Updated: September 25, 2016 8:35:23 am
THE Maharashtra Food and Drug Administration (FDA) has said that its tests have found amounts of mercury in five skin-lightening products of the country’s third-largest cosmetics company L’Oréal India.
According to the World Health Organisation (WHO), the presence of mercury in skin-lightening products can lead to kidney damage and a range of skin ailments.
Test reports of the Maharashtra drug regulator show the presence of 0.6 parts per million (ppm), 1.02 ppm, 1.69 ppm, 1.87 ppm and 2.38 ppm of mercury, respectively, in L’Oréal’s Garnier Men Power Light Intensive Fairness Facewash, Garnier Men Power Light Sweat+Oil Control Fairness Moisturiser, L’Oréal Pearl Perfect Fairness+Soothing Cream/Night, L’Oréal Pearl Perfect Fairness+ Moisturising Cream/Day and L’Oréal Pearl Perfect Re-Lighting Whitening Facial Foam.
The tests on the five L’Oréal products, which were manufactured at the company’s Chakan plant in Pune, were done in April this year. As per the The Drugs and Cosmetics Rules, 1945, “no cosmetic containing mercury compounds shall be manufactured” in India.
Consequently, the state FDA — after testing the products through the Inductively Coupled Plasma Mass Spectrometry (ICP-MS) method — has deemed the products as “adulterated” in its test reports after finding considerable amounts of mercury.
The French cosmetics major has, however, maintained that mercury levels in their products were below detectable levels. “This report by the Maharashtra FDA dated April 2016 is in total contradiction with the test we conducted jointly with them and the multiple tests we have done with independent laboratories in India, France, Germany, Japan and Singapore. Mercury traces were below detectable levels in all of the tests,” the L’Oréal India spokesperson said in response to a query by The Indian Express.
“As a responsible company, we of course do not use mercury in our products in India or anywhere else in the world. We have challenged this last FDA report and the methodology used and are awaiting a report from the Central Drug Laboratory (CDL) in Kolkata. We will continue to work closely with the FDA to clarify this discrepancy,” the spokesperson said.
According to a WHO report of 2012, “Mercury salts inhibit the formation of melanin (the skin pigment which gives human skin its colour) resulting in a lighter skin tone… The main adverse effect of the inorganic mercury contained in skin lightening soaps and creams is kidney damage. Mercury in skin lightening products may also cause skin rashes, skin discoloration and scarring, as well as a reduction in the skin’s resistance to bacterial and fungal infections. Other effects include anxiety, depression or psychosis and peripheral neuropathy.”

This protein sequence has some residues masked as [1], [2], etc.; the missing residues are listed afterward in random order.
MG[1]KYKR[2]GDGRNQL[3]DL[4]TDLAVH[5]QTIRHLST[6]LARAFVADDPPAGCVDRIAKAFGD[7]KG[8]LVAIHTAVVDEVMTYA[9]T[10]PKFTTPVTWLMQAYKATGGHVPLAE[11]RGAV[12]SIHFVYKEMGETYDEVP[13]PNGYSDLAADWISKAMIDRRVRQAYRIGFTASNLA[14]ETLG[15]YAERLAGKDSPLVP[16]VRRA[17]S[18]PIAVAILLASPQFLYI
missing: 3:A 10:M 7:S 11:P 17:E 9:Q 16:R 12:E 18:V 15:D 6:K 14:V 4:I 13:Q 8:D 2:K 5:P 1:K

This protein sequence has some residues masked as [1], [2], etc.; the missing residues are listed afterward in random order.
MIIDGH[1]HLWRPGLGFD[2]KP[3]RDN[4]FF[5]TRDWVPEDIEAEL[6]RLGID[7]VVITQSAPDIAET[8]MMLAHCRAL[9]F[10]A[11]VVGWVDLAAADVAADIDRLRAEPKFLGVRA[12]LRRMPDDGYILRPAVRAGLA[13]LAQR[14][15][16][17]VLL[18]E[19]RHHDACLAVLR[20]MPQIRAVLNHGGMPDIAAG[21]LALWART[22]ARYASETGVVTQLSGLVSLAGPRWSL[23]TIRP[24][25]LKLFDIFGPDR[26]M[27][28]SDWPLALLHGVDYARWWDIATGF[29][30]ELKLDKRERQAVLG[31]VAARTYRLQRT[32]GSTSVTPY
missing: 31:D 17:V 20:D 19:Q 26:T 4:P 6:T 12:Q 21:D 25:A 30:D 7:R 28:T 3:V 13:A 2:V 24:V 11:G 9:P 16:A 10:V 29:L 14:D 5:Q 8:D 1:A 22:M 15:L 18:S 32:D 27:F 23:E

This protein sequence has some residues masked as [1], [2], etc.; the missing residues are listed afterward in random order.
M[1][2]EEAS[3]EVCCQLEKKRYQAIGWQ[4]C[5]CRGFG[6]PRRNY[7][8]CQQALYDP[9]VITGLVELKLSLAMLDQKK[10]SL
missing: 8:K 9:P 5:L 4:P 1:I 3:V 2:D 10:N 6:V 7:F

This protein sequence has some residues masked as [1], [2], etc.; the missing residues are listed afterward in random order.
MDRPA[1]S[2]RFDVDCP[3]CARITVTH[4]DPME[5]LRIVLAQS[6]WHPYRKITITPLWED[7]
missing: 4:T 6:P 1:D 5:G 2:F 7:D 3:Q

The WHO report had also stated that in India, 61 per cent of the dermatological market consists of skin-lightening (fairness) products.
Confirming the test results of the five L’Oréal India products, Maharashtra FDA commissioner Harshdeep Kamble told The Indian Express: “We keep testing the samples of products, irrespective of the companies — big or small. After it were found not of standard, the recall order was given by our drug inspector. The recall order were for those particular batches which were found substandard. The case has now gone to CDL, Kolkata. I can’t say when the CDL results will come.”
A L’Oréal press release of January had claimed that it is the fastest growing beauty company with a CAGR (compound annual growth rate) of above 21 per cent over the last seven years and representation in 7,50,000 points of sale.
By the year 2020, L’Oréal aims to have a client base of over 15 crore people in India — four times more than what it was at the beginning of 2016. According to information submitted by the company to Ministry of Corporate Affairs (MCA), the total sales of finished goods in 2013 amounted to Rs 2,026.7 crore. In the 15-month period of January 2014 to March 2015, total sales increased to Rs 2,968 crore.
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